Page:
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Othmar Wessely

revised by Dorothea Schröder

(b ?Stuttgart, bap. June 13, 1570; d after 1624). German composer, organist and organ builder. From 1602 onwards he was an organist at Horn, Lower Austria, and, from 1 November 1609 at the latest, at the church of the Protestant school at Steyr, Upper Austria, though he was not definitely appointed there until mid-February 1614. He built or renovated, among others, organs for churches at Steyr (1613), Enns (1615) and Horn (1606 and 1615) and a two-manual instrument for the church of the Cistercian Wilhering Abbey, Upper Austria (1619). None of these instruments has survived, though from our knowledge of the specification of the last-named we can conclude that his organs were of the werkprinzip type. In 1625 he had to flee from Steyr as a religious refugee, after which nothing more is heard of him.

Peuerl published four collections of his own compositions while he was at Steyr. His name is linked above all with the creation of the variation suite. There is still research to be done on the antecedents of this form, which possibly include early 16th-century Italian lute music and the variations of the English virginalists; the form was soon taken up by Schein, Posch and others. Peuerl’s suites consist of four dances: paduana, intrada, ‘dance’ and galliard. The ‘dance’ (‘Däntz’) is the basic theme; the other three are variations of it, the paduana being the closest to it and the intrada and galliard more distant. Peuerl, like H.L. Hassler, Aichinger, Schein and others, was one of the few German composers of the early Baroque period to compose italianate instrumental canzonas. He was also the first German composer to write (in his 1625 volume) for the Italian texture of two melody instruments and continuo. To some extent his songs (...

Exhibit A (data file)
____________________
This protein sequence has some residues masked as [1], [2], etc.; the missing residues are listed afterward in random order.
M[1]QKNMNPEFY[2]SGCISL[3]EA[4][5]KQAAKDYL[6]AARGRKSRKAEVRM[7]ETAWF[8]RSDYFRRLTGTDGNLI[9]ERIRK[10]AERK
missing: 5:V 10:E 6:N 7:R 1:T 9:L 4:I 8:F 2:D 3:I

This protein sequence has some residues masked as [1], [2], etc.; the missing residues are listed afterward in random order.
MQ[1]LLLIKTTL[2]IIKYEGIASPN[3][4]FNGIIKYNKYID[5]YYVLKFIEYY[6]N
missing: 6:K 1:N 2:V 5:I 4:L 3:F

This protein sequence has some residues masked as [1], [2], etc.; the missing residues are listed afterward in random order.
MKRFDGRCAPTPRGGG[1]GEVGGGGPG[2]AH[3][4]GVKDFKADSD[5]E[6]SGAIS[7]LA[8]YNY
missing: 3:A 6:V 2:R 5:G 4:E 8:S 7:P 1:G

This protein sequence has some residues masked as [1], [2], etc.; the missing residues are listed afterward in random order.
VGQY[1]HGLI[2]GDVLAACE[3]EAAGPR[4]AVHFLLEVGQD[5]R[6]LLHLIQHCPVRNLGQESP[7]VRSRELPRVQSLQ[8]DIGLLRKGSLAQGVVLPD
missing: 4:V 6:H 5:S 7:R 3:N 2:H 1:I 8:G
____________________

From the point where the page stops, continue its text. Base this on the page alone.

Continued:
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Enrico Weller

German family of violin, bow, and string makers and instrument dealers, active in Markneukirchen (birth and death dates here refer to Markneukirchen). Among the best-known violin makers were Carl Friedrich Pfretzschner I (b cNov 1743; d 25 May 1798), Johann Gottlob Pfretzschner (b 15 Aug 1753; d 12 July 1823), and Johann Carl Pfretzschner (b 7 Oct 1739; d 12 Aug 1797); the last was also a successful string maker and instrument dealer. Elias Pfretzschner (b 1669) was important for the early Markneukirchen musical instrument trade; in 1713 he became the first violin dealer to join the violin makers’ guild. Four generations later, Carl Gustav Adolph Pfretzschner (b 1 April 1805; d 23 March 1883) founded the company G.A. Pfretzschner, one of the most famous Vogtland instrument dealers, which existed until 1977.